And I was given a surprise present. I didn’t realize the present until today. Yesterday when I first stepped out onto the perilous ice and fell through the air and landed flat on my back it may very well have happened that I somehow straightened out my back. It didn’t seem like my back was out of alignment but somehow that fall landing on my back may very well have straightened out and aligned my back better than the most expensive chiropractor because today my back feels really, really good; better than it has in months.
Of course, my knees are hurting like crazy from crawling on my hands and knees for two and a half blocks going home. But my back suddenly feels great. Is that weird, or what?
So, in conclusion, the thought of crawling on my hands and knees for two and a half blocks home from work (it was simply impossible to stand or walk on the ice that covered everything) may have been a horrific thought, but it turned out to be an action that propelled me beyond my current mind thinking and perhaps beyond my current physical state. It may have been some sort of blessing in disguise. Can anyone truly understand the human condition until one is forced to crawl on their hands and knees?
So this morning I look out my window and I see that it is snowing. The snow is slowly starting to cover up the ice. Of course, I know that the ice is still there.
And I snicker and laugh. I have plenty of food and best of all I don’t have to go to work. I’m off today. I’m going to let my knees heal and I’m not going to leave the apartment all day! It’s going to be a “Me” day. I’m not going to think about the fact that I may no longer be covered by health insurance. I’m not going to waste a second thinking about those ****** Republicans (if you’ll excuse my asterisk-filled potty mouth). And I am going to try real hard not to be sucked into the blame game. Maybe those Republicans are right after all. Maybe healthcare is not a basic human right but rather a privilege. My health is my responsibility. If I get sick or injured it may very well be best to go ahead and exit the body so that I am not a burden to society (or my progeny). That would be better than living my life blaming others (or myself). Blaming sucks.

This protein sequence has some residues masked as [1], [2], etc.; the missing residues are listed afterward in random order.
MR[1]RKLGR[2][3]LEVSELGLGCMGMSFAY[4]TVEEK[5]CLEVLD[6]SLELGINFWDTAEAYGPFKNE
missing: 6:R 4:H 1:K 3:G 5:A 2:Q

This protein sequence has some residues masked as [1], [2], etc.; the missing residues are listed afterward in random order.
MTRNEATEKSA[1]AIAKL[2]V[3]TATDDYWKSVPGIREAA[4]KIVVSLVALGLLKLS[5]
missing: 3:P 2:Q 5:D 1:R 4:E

I might end up thinking about the very, very close view I got of the streets and sidewalks. I might allow myself to be covered in gratitude much like pancakes are doused with pancake syrup. I might allow my perspectives and attitudes to be changed as quickly as the weather. I might decide that any event (no matter how bizarre or life-threatening) may be the opening to something better than I could possibly imagine. But today I am going to try to not think about healthcare. That’s just too depressing.
Now, this morning, with my back suddenly feeling great, I can look back at last night’s harrowing experience of crawling on my hands in knees for two and a half blocks as an exciting experience; an adventure. I mean, who does that? Now I’ve got a story to tell my granddaughters. Maybe I’ll write about my experience on Medium. Oh, wait a minute…. That’s what I’m doing. Geez, talk about a writing prompt.
This morning I look out my window and see all the neighborhood trees, their naked branches covered with ice and snow. It is truly beautiful. I also notice that the street is littered with tree branches; the weaker branches that couldn’t take the weight of the ice and snow and had broken off from the trees. Could that be some kind of healthcare metaphor?
And now, suddenly, I’m thinking that I want pancakes for breakfast. Short, thin and spread out; just like I felt crawling on my hands and knees coming home from work last night. Except this morning I won’t be alone.
Mrs. Butterworth will be joining me. Gosh, isn’t life fantastic?